Big Spoon Little Spoon

Larissa Dubecki
Snug setting: Rural scenes and timber tables at Big Spoon Little Spoon.
Snug setting: Rural scenes and timber tables at Big Spoon Little Spoon. Photo: Michael Clayton-Jones

57-59 Queen Street Warragul, Victoria 3820

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Opening hours Wed-Sat, 10am-3pm and 5pm-9pm; Sun, 9am-2pm and 6pm-late
Features Accepts bookings
Prices Expensive (mains over $40)
Chef Trevor Perkins and Leigh Marino
Payments AMEX, Mastercard, Visa, eftpos
Phone 03 5623 6017

Cows have such sad eyes. There's one looking on soulfully as a beef carpaccio lands on the table at Big Spoon Little Spoon. It's a black-and-white portrait, all moon eyes and gentle stare, possibly, guessing its current circumstances, even a bit melancholy.

I wonder sometimes what future historians will make of our penchant for decorating restaurants with pictures of animals dispatched for the table. Current lore holds it healthy to acknowledge where dinner comes from. I quite agree, although menus that talk about respecting the beast take it too far. It's one thing to respect the beast, quite another to eat it.

But I'm pretty happy to be top of the food chain at Big Spoon Little Spoon. It's a two-year-old restaurant from a pair of chefs with wanderlust CVs - between them they've been at Langton's, Oyster Little Bourke, the Estelle and Ristorante Cracco in Milan - who've returned to their native Gippsland to plunder its livestock.

Owner-chefs of Big Spoon Little Spoon Leigh Marino (left) and Trevor Perkins.
Owner-chefs of Big Spoon Little Spoon Leigh Marino (left) and Trevor Perkins. Photo: Michael Clayton-Jones

Their smart little place is a boon for Warragul. Smart food, smart service and a wine list with real regional spice - affordable, boutique-driven and mostly Victorian. It's not just some run-of-the-mill country list, and Big Spoon, etc, is not just some run-of-the-mill country restaurant.

Apart from our soulful cow hanging on the wall, alongside various pastoral scenes that obliquely promise produce rooted in regionality, there's a polished concrete floor and glossy timber tables. Black rope hangings add a touch of mystique. There are banquettes and properly set tables, fat globes hanging from cords and vases of flowers. It's nice. The food is more than nice. The food is properly delicious in the way of intuitive chefs who like to muck around with trusted flavour combinations and good produce.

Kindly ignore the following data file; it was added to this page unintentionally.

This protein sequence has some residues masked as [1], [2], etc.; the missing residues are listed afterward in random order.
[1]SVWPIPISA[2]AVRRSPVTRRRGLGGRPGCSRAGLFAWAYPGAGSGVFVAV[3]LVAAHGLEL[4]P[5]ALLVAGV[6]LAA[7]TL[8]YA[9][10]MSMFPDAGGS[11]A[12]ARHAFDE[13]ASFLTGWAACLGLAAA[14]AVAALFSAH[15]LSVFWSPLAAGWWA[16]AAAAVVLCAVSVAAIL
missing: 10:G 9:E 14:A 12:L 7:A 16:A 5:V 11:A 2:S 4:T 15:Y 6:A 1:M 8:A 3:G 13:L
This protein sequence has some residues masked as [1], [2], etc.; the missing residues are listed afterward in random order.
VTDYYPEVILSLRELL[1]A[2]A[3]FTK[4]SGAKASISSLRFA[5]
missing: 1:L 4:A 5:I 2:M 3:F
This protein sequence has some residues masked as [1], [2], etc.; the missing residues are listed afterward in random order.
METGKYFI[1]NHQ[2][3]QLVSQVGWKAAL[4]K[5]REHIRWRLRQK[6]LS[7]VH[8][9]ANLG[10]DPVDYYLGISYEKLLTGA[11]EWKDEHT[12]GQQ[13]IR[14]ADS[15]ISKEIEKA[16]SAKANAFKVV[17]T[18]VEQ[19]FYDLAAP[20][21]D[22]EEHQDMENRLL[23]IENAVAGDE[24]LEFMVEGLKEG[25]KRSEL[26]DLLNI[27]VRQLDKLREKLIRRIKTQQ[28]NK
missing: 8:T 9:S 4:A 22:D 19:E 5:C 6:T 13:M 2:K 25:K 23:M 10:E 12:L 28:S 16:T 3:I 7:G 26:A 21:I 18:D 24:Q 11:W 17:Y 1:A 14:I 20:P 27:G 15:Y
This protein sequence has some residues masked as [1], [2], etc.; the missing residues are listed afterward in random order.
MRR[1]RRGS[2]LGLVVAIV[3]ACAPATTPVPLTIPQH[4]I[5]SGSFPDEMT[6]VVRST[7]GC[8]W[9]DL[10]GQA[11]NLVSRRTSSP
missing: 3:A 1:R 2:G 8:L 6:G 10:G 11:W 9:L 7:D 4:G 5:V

That beef carpaccio, made with tissues of Gippsland topside, is styled up with compressed apple and the jellied richness of confit egg yolk, heavy shavings of pecorino, a frizz of frisee and white (pickled) anchovies, which throw in a nice acidic twist to compete with the sophisticated sweetness of vincotto.

Lamb neck at Big Spoon Little Spoon, Warragul.
Lamb neck at Big Spoon Little Spoon, Warragul. Photo: Michael Clayton-Jones

It's a bit cheffy, yes? The chefs - Trevor Perkins and Leigh Marino - are rather fond of doing the modern cheffy thing of bringing dishes to the tables themselves.

But that's the thing about country restaurants. They're in real danger of alienating the locals when they try to go too ''fayn dayning''. And Big Spoon, clearly blessed with the goods to draw people in from a wide geographical remit, manages to be welcoming enough to have plenty of locals in for a quick workday lunch.

The a-la-carte menu is full of things that leap out and beg to be eaten. They did a great roast chook on a previous Sunday lunch, and a shepherd's pie deeply savoury with rosemary. Even their vegetable side orders are great. Broccoli with chilli and water chestnut sloshed with melted butter and oil made eating your greens as easy as could be.

Another worthwhile option comes via what is probably Warragul's first tasting menu. Great value too (up to eight courses for $80), it's no stranger to fashion, with a goat's cheese and beetroot combo that apologises for its ubiquity with a creamy puck of Brillat-Savarin with a toffeed sugar crust. The base slurry of curd and yoghurt is peppered with poppyseeds, and there are pickled baby beets matching the sweetness with a hit of raspberry powder.

At the end, they do a deconstructed Bounty Bar, a sunny dessert of coconut and pineapple with a shard of sweet crunchy coconut tuille, coconut ice-cream, a pineapple friand and sticky, dark, chocolate-dipped coconut-meat doughnut with a dehydrated pinwheel of pineapple.

In between, you hit courses such as the fork-notched cavatelli pasta (made in-house) with poached prawns and lobster meat, peas, and a well-judged slosh of prawn oil making it hum. And lamb neck, a pastoral thing with the glossy fall-apart meat with crumbed sweetbreads and braised chard, a salsa verde sparky with capers, plus a veritable nursery of baby vegetables.

It's smart food without the smugness, a recipe that any restaurant, city or country, could do with repeating. Warragul. I never knew I cared.


The best bit Smashing service
The worst bit
They might want to turn the heater up
Go-to dish
Lamb neck, cavolo nero, salsa verde, $36

How we score
Of 20 points, 10 are awarded for food, five for service, three for ambience, two for wow factor.

12 Reasonable 13 Solid and satisfactory 14 Good 15 Very good 16 Seriously good 17 Great 18 Excellent 19 Outstanding 20 The best of the best

Restaurants are reviewed again for The Age Good Food Guide and scores may vary.